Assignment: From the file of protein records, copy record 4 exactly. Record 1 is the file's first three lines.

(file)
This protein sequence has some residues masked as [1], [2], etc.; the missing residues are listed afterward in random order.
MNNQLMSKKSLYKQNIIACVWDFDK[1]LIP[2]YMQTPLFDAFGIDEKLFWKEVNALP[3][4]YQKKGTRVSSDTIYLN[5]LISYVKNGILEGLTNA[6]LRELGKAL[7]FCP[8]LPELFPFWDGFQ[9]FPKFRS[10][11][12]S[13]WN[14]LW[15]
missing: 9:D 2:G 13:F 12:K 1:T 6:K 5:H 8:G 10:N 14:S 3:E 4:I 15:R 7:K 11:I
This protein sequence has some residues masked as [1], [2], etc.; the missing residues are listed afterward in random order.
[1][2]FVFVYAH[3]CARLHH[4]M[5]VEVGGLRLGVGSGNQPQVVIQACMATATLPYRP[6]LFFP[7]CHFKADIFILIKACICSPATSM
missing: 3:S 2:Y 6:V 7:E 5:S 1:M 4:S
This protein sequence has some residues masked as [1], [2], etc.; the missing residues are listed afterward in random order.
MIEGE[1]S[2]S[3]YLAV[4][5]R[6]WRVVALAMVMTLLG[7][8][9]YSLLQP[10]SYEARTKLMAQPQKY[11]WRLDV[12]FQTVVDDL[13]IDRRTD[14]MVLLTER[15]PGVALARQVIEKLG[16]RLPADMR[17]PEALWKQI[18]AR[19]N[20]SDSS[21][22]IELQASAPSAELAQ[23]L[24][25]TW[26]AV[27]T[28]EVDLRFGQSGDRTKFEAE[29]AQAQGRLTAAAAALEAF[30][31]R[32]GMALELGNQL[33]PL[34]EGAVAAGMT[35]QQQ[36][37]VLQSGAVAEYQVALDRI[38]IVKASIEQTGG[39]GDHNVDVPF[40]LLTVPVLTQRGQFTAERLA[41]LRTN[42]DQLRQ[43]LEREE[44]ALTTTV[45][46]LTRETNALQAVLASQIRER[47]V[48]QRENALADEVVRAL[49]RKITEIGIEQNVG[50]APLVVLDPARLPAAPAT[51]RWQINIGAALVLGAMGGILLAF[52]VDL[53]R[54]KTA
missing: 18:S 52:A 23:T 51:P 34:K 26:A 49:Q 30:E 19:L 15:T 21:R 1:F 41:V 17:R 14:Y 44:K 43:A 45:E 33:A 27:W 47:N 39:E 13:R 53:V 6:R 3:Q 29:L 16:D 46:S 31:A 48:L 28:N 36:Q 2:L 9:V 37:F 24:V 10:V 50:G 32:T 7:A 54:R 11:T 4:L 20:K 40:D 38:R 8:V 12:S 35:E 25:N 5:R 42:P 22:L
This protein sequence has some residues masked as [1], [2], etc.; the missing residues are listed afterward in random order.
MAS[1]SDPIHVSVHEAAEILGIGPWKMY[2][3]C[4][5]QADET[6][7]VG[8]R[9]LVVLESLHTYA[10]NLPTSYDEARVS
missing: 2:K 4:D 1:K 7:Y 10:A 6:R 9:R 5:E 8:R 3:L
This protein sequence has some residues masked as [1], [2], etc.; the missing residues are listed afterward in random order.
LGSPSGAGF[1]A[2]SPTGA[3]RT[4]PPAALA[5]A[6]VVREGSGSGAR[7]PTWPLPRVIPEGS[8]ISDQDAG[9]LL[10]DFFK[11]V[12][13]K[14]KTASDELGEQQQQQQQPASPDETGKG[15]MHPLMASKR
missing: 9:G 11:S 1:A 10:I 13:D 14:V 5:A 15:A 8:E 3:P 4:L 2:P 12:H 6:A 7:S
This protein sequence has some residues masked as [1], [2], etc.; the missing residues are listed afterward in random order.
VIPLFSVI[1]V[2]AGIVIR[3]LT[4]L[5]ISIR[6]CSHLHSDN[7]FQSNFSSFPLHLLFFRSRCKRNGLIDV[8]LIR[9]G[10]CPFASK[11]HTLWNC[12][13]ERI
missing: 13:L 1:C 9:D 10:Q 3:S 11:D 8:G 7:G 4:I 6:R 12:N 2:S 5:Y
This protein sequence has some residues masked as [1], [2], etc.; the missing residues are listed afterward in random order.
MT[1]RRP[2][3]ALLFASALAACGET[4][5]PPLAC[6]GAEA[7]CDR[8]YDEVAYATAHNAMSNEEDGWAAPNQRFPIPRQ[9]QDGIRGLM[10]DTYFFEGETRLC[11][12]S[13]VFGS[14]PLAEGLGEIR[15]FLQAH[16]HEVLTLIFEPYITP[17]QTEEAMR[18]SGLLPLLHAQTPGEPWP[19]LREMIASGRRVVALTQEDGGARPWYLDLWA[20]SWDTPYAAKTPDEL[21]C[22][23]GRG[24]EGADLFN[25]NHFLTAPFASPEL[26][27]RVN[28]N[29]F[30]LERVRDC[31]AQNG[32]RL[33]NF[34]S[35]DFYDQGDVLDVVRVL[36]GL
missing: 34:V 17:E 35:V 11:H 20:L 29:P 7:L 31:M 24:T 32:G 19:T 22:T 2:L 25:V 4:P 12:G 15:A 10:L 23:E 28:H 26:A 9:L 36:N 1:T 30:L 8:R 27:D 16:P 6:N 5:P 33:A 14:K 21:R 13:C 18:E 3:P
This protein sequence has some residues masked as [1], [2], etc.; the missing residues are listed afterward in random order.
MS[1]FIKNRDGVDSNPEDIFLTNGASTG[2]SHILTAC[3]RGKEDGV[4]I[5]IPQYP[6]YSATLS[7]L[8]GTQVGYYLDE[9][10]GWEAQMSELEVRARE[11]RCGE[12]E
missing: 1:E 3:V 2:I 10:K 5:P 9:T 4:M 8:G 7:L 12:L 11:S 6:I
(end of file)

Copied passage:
This protein sequence has some residues masked as [1], [2], etc.; the missing residues are listed afterward in random order.
MAS[1]SDPIHVSVHEAAEILGIGPWKMY[2][3]C[4][5]QADET[6][7]VG[8]R[9]LVVLESLHTYA[10]NLPTSYDEARVS
missing: 2:K 4:D 1:K 7:Y 10:A 6:R 9:R 5:E 8:R 3:L